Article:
Uptake of hormonal contraceptives and correlates of uptake in a phase III clinical trial in rural South West Uganda
Use of a reliable contraception method has become an inclusion criterion in prevention trials to minimize time off product. We report on hormonal contraceptive prevalence, uptake, sustained use and correlates of use in the Microbicides Development Programme (MDP 301) trial at the Masaka Centre in Uganda.
HIV negative women in sero-discordant relationships were enrolled and followed-up for 52 to 104 weeks from 2005 to 2009. Contraceptive use data was collected through self-report at baseline and dispensing records during follow-up. Hormonal contraceptives were promoted and provided to women that were not using a reliable method at enrolment. Baseline contraceptive prevalence, uptake and sustained use were calculated. Uptake was defined as a participant who reported not using a reliable method at enrolment and started using a hormonal method at any time after. Logistic regression models were fitted to investigate predictors of hormonal contraceptive uptake.
A total of 840 women were enrolled of whom 21 aged ≥50 years and 12 without follow-up data were excluded; leaving 807 (median age 31 IQR 26-38) in this analysis. At baseline, 228 (28%) reported using a reliable contraceptive; 197 hormonal, 28 female-sterilisation, two IUCD and one hysterectomy. As such 579 were not using a reliable contraceptive at enrolment, of whom 296 (51%) subsequently started using a hormonal contraceptive method; 253 DMPA, four oral pills, and two norplant. Overall 193 (98%) existing users and 262 (88%) new users sustained use throughout follow-up. Independent correlates of hormonal contraceptive uptake were: younger women ≤30 years, aOR = 2.5, 95% CI: 1.7-3.6 and reporting not using contraceptives at baseline due to lack of access or money, breastfeeding or other reasons, in comparison to women who reported using unreliable method.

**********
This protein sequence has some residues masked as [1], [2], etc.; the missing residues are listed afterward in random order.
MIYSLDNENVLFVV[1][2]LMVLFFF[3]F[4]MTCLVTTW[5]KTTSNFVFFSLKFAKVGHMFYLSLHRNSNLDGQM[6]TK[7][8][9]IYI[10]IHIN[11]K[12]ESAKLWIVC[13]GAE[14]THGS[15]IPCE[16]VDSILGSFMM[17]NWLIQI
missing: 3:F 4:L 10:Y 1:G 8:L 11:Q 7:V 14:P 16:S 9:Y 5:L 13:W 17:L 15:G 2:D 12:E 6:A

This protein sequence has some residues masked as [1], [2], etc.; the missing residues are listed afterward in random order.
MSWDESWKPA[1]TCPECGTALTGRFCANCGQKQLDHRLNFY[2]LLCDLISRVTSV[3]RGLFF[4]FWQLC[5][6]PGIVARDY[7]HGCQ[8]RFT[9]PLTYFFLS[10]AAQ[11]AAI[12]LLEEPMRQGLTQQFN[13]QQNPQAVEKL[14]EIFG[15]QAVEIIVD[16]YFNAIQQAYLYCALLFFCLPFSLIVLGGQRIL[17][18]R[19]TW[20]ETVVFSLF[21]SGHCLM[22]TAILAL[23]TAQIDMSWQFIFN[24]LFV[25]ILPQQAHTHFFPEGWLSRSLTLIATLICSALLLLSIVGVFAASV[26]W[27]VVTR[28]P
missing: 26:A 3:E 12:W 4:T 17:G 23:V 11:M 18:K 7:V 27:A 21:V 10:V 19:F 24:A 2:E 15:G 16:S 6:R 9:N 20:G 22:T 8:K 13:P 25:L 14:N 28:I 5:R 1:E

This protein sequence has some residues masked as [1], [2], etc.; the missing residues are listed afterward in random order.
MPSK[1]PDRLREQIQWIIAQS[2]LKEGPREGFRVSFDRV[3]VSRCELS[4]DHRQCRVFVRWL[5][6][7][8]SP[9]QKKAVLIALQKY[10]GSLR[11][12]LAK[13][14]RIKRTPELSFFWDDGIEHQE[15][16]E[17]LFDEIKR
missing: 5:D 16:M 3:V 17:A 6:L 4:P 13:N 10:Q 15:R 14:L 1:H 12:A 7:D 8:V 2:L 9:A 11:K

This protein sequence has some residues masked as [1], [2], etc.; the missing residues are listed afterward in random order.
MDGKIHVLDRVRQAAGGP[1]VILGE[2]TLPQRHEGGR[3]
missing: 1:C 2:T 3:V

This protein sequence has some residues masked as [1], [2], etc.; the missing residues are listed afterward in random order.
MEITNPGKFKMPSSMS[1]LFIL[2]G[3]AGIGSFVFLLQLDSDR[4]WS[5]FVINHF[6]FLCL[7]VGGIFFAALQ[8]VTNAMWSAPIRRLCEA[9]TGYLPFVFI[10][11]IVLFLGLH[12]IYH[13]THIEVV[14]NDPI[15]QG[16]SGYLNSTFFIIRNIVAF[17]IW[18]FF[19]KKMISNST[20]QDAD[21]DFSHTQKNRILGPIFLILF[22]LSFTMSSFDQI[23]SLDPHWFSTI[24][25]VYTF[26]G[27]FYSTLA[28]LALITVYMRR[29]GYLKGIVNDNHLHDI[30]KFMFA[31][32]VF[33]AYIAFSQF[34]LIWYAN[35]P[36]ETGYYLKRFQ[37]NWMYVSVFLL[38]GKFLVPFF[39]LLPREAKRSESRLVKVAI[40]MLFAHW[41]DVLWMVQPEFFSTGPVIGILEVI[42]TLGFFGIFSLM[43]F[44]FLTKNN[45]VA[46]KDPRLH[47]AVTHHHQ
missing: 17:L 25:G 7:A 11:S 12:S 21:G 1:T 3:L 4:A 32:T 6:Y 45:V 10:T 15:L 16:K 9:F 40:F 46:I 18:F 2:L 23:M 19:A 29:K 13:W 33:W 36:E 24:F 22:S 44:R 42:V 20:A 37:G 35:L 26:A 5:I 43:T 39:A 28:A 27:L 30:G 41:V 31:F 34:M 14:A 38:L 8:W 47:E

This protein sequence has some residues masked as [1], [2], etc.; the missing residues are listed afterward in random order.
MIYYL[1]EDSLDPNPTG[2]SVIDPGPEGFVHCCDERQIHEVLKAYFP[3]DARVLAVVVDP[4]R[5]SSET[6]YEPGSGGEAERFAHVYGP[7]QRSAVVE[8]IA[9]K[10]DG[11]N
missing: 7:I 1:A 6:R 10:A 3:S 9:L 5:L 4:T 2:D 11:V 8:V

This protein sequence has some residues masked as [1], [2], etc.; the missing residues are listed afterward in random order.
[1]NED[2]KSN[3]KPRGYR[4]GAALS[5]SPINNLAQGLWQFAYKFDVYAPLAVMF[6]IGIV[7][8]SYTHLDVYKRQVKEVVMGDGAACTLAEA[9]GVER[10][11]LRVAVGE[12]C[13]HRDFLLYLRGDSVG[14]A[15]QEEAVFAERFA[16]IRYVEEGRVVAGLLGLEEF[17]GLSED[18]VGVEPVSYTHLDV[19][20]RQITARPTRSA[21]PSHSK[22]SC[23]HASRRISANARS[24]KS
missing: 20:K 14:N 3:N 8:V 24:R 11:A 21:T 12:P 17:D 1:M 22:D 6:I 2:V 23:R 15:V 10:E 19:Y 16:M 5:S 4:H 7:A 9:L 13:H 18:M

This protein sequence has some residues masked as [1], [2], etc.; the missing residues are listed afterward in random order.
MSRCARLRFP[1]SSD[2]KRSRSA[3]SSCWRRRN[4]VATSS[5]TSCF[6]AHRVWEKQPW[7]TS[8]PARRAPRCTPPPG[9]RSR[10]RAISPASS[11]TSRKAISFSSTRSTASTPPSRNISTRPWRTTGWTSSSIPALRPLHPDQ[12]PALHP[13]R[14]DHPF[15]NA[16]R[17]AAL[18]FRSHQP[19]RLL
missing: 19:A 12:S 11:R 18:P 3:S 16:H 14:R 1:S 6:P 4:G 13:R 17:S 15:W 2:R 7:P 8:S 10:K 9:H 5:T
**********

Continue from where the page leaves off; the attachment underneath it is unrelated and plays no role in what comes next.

Promotion and provision of hormonal contraception doubled the proportion of women using a reliable method of contraception. Uptake was pronounced among younger women and those not previously using a reliable method because of lack of access or money, and breastfeeding. Promotion and provision of hormonal contraceptives in trials that require the interruption or discontinuation of investigational products during pregnancy is important to reduce the time off product.